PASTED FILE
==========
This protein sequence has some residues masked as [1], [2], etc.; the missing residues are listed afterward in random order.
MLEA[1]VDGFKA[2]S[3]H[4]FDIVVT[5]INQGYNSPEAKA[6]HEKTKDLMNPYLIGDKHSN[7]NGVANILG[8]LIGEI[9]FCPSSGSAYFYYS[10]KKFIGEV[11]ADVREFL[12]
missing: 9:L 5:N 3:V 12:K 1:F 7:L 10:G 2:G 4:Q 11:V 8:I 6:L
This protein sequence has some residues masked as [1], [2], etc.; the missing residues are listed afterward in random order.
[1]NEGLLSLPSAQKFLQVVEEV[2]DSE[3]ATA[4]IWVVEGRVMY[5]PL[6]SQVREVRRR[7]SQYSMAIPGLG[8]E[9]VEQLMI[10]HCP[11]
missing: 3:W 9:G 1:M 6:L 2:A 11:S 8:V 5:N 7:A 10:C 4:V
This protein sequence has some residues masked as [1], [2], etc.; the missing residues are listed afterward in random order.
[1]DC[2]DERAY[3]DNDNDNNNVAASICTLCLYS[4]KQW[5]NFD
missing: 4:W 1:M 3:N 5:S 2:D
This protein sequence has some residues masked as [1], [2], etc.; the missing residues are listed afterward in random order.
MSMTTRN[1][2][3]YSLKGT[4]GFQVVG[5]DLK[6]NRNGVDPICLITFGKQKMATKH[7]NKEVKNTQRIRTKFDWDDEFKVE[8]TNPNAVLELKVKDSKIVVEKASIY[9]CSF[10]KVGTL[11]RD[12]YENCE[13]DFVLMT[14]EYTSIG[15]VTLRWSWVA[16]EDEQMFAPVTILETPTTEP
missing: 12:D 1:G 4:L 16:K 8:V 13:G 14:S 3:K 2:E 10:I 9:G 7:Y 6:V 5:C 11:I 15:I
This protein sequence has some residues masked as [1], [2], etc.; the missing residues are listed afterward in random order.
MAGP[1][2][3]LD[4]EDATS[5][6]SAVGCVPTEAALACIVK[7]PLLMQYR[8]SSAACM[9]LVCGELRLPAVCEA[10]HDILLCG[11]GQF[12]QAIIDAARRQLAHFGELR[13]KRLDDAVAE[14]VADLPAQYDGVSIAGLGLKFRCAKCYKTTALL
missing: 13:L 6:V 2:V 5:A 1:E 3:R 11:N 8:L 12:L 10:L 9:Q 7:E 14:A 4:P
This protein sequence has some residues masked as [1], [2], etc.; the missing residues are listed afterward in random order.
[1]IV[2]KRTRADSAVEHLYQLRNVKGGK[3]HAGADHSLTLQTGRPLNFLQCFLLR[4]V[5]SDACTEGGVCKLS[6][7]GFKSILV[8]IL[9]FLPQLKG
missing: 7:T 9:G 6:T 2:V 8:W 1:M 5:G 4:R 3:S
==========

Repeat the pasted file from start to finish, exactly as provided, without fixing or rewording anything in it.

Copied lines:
This protein sequence has some residues masked as [1], [2], etc.; the missing residues are listed afterward in random order.
MLEA[1]VDGFKA[2]S[3]H[4]FDIVVT[5]INQGYNSPEAKA[6]HEKTKDLMNPYLIGDKHSN[7]NGVANILG[8]LIGEI[9]FCPSSGSAYFYYS[10]KKFIGEV[11]ADVREFL[12]
missing: 9:L 5:N 3:V 12:K 1:F 7:L 10:G 2:G 4:Q 11:V 8:I 6:L
This protein sequence has some residues masked as [1], [2], etc.; the missing residues are listed afterward in random order.
[1]NEGLLSLPSAQKFLQVVEEV[2]DSE[3]ATA[4]IWVVEGRVMY[5]PL[6]SQVREVRRR[7]SQYSMAIPGLG[8]E[9]VEQLMI[10]HCP[11]
missing: 3:W 9:G 1:M 6:L 2:A 11:S 8:V 5:N 7:A 10:C 4:V
This protein sequence has some residues masked as [1], [2], etc.; the missing residues are listed afterward in random order.
[1]DC[2]DERAY[3]DNDNDNNNVAASICTLCLYS[4]KQW[5]NFD
missing: 4:W 1:M 3:N 5:S 2:D
This protein sequence has some residues masked as [1], [2], etc.; the missing residues are listed afterward in random order.
MSMTTRN[1][2][3]YSLKGT[4]GFQVVG[5]DLK[6]NRNGVDPICLITFGKQKMATKH[7]NKEVKNTQRIRTKFDWDDEFKVE[8]TNPNAVLELKVKDSKIVVEKASIY[9]CSF[10]KVGTL[11]RD[12]YENCE[13]DFVLMT[14]EYTSIG[15]VTLRWSWVA[16]EDEQMFAPVTILETPTTEP
missing: 12:D 1:G 4:L 16:K 8:V 13:G 14:S 3:K 2:E 10:I 9:G 7:Y 6:V 5:C 11:I 15:I
This protein sequence has some residues masked as [1], [2], etc.; the missing residues are listed afterward in random order.
MAGP[1][2][3]LD[4]EDATS[5][6]SAVGCVPTEAALACIVK[7]PLLMQYR[8]SSAACM[9]LVCGELRLPAVCEA[10]HDILLCG[11]GQF[12]QAIIDAARRQLAHFGELR[13]KRLDDAVAE[14]VADLPAQYDGVSIAGLGLKFRCAKCYKTTALL
missing: 13:L 6:V 2:V 5:A 1:E 3:R 11:N 8:L 12:L 10:L 9:Q 7:E 14:A 4:P
This protein sequence has some residues masked as [1], [2], etc.; the missing residues are listed afterward in random order.
[1]IV[2]KRTRADSAVEHLYQLRNVKGGK[3]HAGADHSLTLQTGRPLNFLQCFLLR[4]V[5]SDACTEGGVCKLS[6][7]GFKSILV[8]IL[9]FLPQLKG
missing: 7:T 9:G 6:T 2:V 8:W 1:M 5:G 4:R 3:S